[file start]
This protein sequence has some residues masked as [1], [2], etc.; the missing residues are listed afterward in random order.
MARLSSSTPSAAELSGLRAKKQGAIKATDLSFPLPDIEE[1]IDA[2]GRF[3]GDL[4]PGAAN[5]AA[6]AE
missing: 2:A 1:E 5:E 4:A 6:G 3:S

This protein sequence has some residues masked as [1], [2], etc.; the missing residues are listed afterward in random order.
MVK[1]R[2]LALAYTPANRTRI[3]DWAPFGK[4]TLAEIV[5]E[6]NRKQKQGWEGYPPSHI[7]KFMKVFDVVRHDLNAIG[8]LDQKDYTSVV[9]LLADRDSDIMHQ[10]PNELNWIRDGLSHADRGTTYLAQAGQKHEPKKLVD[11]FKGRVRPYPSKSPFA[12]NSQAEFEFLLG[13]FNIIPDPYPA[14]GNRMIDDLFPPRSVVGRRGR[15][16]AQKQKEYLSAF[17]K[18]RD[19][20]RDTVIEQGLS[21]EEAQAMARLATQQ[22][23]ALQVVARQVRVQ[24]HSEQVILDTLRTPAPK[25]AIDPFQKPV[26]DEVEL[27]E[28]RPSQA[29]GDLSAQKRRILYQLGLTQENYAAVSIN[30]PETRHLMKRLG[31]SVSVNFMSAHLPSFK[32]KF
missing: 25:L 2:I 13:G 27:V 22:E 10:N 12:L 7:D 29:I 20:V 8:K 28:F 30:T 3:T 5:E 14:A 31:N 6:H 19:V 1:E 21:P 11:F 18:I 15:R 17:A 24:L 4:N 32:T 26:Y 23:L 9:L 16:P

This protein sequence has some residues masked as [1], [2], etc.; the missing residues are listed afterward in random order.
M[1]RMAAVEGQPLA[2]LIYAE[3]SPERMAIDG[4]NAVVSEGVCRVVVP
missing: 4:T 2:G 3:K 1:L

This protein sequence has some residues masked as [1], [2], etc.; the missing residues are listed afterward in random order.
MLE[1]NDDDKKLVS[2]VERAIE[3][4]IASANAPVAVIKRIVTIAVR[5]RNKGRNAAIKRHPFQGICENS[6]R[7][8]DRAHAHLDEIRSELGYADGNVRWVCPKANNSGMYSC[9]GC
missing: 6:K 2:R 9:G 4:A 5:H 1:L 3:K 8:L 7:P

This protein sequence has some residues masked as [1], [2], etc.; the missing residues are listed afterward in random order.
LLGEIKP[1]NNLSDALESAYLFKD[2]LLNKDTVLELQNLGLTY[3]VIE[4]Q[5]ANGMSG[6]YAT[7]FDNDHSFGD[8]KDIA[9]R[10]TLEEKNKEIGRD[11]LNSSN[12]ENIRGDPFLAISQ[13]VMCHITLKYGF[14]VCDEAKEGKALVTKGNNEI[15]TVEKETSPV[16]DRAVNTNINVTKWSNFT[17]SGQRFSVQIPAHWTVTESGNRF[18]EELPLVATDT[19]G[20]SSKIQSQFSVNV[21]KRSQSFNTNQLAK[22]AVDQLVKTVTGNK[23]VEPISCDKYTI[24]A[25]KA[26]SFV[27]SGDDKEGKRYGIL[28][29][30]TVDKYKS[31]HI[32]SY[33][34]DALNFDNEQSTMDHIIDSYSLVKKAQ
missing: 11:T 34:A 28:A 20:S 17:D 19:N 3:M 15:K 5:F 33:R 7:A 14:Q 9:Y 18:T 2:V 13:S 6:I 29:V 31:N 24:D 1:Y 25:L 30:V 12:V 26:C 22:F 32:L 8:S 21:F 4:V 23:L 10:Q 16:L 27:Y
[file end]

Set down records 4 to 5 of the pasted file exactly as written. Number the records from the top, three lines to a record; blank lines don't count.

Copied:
This protein sequence has some residues masked as [1], [2], etc.; the missing residues are listed afterward in random order.
MLE[1]NDDDKKLVS[2]VERAIE[3][4]IASANAPVAVIKRIVTIAVR[5]RNKGRNAAIKRHPFQGICENS[6]R[7][8]DRAHAHLDEIRSELGYADGNVRWVCPKANNSGMYSC[9]GC
missing: 6:K 2:R 9:G 4:A 5:H 1:L 3:K 8:L 7:P

This protein sequence has some residues masked as [1], [2], etc.; the missing residues are listed afterward in random order.
LLGEIKP[1]NNLSDALESAYLFKD[2]LLNKDTVLELQNLGLTY[3]VIE[4]Q[5]ANGMSG[6]YAT[7]FDNDHSFGD[8]KDIA[9]R[10]TLEEKNKEIGRD[11]LNSSN[12]ENIRGDPFLAISQ[13]VMCHITLKYGF[14]VCDEAKEGKALVTKGNNEI[15]TVEKETSPV[16]DRAVNTNINVTKWSNFT[17]SGQRFSVQIPAHWTVTESGNRF[18]EELPLVATDT[19]G[20]SSKIQSQFSVNV[21]KRSQSFNTNQLAK[22]AVDQLVKTVTGNK[23]VEPISCDKYTI[24]A[25]KA[26]SFV[27]SGDDKEGKRYGIL[28][29][30]TVDKYKS[31]HI[32]SY[33][34]DALNFDNEQSTMDHIIDSYSLVKKAQ
missing: 11:T 34:A 28:A 20:S 17:D 19:N 3:M 15:K 5:F 33:R 7:A 14:Q 9:Y 18:T 2:V 13:S 6:I 29:V 31:N 24:D 1:Y 25:L 30:V 12:V 26:C 22:F 32:L 8:S 21:F 4:V 23:L 10:Q 16:L 27:Y